Many disappointed “Hillary for President” fans are hoping that Obama will name her vice president. Her name is also floated as our next secretary of state. Other ideas will surface. Ambassador? Secretary of health and human services?
I would like to see Hillary Clinton appointed to the Supreme Court. She sets an example of a keen legal mind maturing over a lifetime, and shows a willingness to commit herself to what she believes to be right.
Anyone who has watched this woman conduct herself — as a youthful idealist embracing her father’s Republican politics; her gradual move toward the Democratic party; her activism during her Wellesley years culminating in giving the first commencement speech ever delivered by a student (she was president of student government); and her selection by her political science professor for the Wellesley Internship Program in Washington, where she was assigned to the House Judiciary Committee (at that time researching legal grounds for a presidential impeachment) — will have witnessed this maturing.
Much has been written about Hillary’s career at Yale Law School, where in 1969 she was one of 27 women among 235 students; her involvement campaigning for other political candidates during the summers; her marriage to Bill; her time as first lady of Arkansas, eventually moving on to two tumultuous terms in the White House; and then astounding everyone by running for and winning the seat of junior senator of New York state.
This is a woman who has spent much time advocating for the poor, who has given deep thought to improving health care, who is dedicated to achieving civil rights and social justice and who has worked with such specific interest groups as the National Farm Workers and the Children’s Defense Fund. The New York Times presidential endorsement read, “We are hugely impressed by the depth of her knowledge, the force of her intellect and by the breadth of, yes, her experience . . . she has won the respect of world leaders and many in the American military.”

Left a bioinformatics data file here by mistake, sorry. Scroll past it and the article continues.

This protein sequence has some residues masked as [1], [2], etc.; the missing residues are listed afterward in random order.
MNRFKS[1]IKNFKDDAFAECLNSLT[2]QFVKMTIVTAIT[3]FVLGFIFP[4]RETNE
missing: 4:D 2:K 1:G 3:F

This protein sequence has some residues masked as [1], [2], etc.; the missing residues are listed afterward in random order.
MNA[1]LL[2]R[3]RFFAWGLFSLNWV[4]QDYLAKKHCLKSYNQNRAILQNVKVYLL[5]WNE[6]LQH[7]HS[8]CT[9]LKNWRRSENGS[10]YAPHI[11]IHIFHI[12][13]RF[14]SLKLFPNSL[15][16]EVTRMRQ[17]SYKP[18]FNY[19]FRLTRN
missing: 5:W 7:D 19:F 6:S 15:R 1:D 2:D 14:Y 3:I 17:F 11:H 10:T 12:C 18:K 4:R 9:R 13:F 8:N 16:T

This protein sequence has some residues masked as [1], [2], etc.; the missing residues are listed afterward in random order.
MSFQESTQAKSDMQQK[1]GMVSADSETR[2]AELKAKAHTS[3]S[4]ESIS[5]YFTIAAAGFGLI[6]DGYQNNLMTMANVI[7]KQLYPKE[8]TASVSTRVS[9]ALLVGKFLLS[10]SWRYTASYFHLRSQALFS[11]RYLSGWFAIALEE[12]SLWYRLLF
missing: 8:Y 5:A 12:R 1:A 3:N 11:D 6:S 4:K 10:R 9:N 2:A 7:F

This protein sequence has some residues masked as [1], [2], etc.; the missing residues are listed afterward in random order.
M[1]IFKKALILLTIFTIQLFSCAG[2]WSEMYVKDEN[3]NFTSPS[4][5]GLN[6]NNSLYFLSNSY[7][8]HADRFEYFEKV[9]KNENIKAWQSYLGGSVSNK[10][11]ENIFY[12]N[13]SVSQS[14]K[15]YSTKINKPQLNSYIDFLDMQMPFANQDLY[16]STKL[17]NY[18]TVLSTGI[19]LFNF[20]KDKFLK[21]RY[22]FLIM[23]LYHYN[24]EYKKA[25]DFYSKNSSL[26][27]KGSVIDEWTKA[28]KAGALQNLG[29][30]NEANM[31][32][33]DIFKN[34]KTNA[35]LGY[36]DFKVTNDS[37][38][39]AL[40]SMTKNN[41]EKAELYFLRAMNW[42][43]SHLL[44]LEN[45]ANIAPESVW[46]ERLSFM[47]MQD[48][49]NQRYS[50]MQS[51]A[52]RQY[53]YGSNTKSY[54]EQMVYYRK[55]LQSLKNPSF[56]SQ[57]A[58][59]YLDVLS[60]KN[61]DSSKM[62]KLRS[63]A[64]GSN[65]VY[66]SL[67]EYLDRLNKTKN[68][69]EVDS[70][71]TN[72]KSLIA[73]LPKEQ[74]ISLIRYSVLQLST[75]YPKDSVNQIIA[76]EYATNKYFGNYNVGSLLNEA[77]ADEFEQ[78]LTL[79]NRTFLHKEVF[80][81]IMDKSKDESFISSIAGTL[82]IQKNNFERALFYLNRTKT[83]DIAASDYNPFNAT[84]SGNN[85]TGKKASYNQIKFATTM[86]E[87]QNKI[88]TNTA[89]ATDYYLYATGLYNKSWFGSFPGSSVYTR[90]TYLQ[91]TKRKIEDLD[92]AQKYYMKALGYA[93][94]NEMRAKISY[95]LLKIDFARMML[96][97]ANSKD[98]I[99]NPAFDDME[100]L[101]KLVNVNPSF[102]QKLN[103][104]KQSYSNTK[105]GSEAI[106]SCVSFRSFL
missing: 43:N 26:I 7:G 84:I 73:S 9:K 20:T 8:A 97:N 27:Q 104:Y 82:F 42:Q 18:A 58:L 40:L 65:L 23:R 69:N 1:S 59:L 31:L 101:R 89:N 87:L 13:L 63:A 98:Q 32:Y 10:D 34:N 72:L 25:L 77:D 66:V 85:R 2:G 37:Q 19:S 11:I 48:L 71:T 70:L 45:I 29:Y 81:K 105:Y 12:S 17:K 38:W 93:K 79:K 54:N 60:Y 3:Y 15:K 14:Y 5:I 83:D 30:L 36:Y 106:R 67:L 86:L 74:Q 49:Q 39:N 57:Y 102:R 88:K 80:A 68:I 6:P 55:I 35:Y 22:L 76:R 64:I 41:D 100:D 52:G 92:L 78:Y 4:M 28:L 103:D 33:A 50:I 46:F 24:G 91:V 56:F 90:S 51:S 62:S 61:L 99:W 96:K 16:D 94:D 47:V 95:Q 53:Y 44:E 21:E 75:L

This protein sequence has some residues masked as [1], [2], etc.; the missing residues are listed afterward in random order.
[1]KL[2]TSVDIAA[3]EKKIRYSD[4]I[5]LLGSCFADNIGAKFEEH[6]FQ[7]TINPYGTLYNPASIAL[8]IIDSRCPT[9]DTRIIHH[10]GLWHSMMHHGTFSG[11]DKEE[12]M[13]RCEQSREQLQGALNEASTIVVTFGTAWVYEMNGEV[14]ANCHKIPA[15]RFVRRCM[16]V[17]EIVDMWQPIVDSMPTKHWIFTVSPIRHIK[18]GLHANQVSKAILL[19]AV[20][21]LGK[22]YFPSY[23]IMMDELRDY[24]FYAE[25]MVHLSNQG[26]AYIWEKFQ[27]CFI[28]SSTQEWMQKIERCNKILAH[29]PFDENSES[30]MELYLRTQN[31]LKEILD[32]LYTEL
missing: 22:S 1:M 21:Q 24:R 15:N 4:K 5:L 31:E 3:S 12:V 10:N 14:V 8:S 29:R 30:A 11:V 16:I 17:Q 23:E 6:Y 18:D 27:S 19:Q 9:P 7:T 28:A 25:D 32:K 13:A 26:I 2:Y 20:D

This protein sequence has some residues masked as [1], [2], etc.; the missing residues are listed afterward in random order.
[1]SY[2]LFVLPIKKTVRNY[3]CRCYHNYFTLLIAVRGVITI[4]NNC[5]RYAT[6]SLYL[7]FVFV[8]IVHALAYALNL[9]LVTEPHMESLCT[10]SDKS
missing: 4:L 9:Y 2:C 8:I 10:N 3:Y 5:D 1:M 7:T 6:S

In good company
The Constitution doesn’t have a job description for federal judges as it does for president. Many believe that the justices should have prior judicial experience, but of the 109 people who have been on the Supreme Court, 41, including John Marshall, Earl Warren, Louis Brandeis, Felix Frankfurter and William Rehnquist, had no prior judicial experience according to the Congressional Quarterly. So she would be in good company. Justices are appointed under Article III of the Constitution by the president with the advice and consent of the Senate and can only be removed by impeachment.
We can read Hillary’s well-articulated position on the “Supreme Court v. Gonzales” case published on April 18, 2007, and paid for by Hillary Clinton For President. She has been vocal about the workings of the Court even when it might have jeopardized her campaign for president. It read, in part, “This decision marks a dramatic departure from four decades of Supreme Court rulings that upheld a woman’s right to choose and recognized the importance of women’s health. Today’s decision blatantly defies the Court’s recent decision in 2000 striking down a state partial-birth abortion law because of its failure to provide an exception for the health of the mother. As the court recognized in Roe vs. Wade in 1973, this issue is complex and highly personal; the rights and lives of women must be taken into account. It is precisely this erosion of our constitutional rights that I warned against when (as a NYS senator) I opposed the nomination of Chief Justice Roberts and Justice Alito. In appointing (Roberts and Alito), Bush succeeded in appointing two solid conservatives. . . . O’Connor’s pivotal swing vote passes to Anthony Kennedy joining the bloc of Roberts, Scalia, Thomas and Alito.” (The more liberal bloc consists of Stevens, Ginsburg, Souter and Breyer, making for a 5-4 vote).
Back in upstate New York a day after ending her presidential run, Hillary was greeted by large, cheering crowds. Sister Joan Sauro of St. Joseph’s Catholic Church in Syracuse said, “What they say about her grace and grit are true.” Sister Joan was heartbroken that Hillary pulled out of the presidential race, but “that means we have her back in New York.” An even better place for her to be in coming years would be on the Supreme Court. She would be less in the limelight. Maybe she could lose the undeserved taint of being Bill’s wife.
In July 2007, Barack Obama said, “We need somebody [on the Supreme Court] who’s got the heart and the empathy to recognize what it’s like to be a young teenager.” Hillary has repeatedly aligned herself with the disenfranchised. On the Supreme Court, her deliberations and decisions would affect all of our lives for years to come.
Ruth Peterson lives in Glenville.
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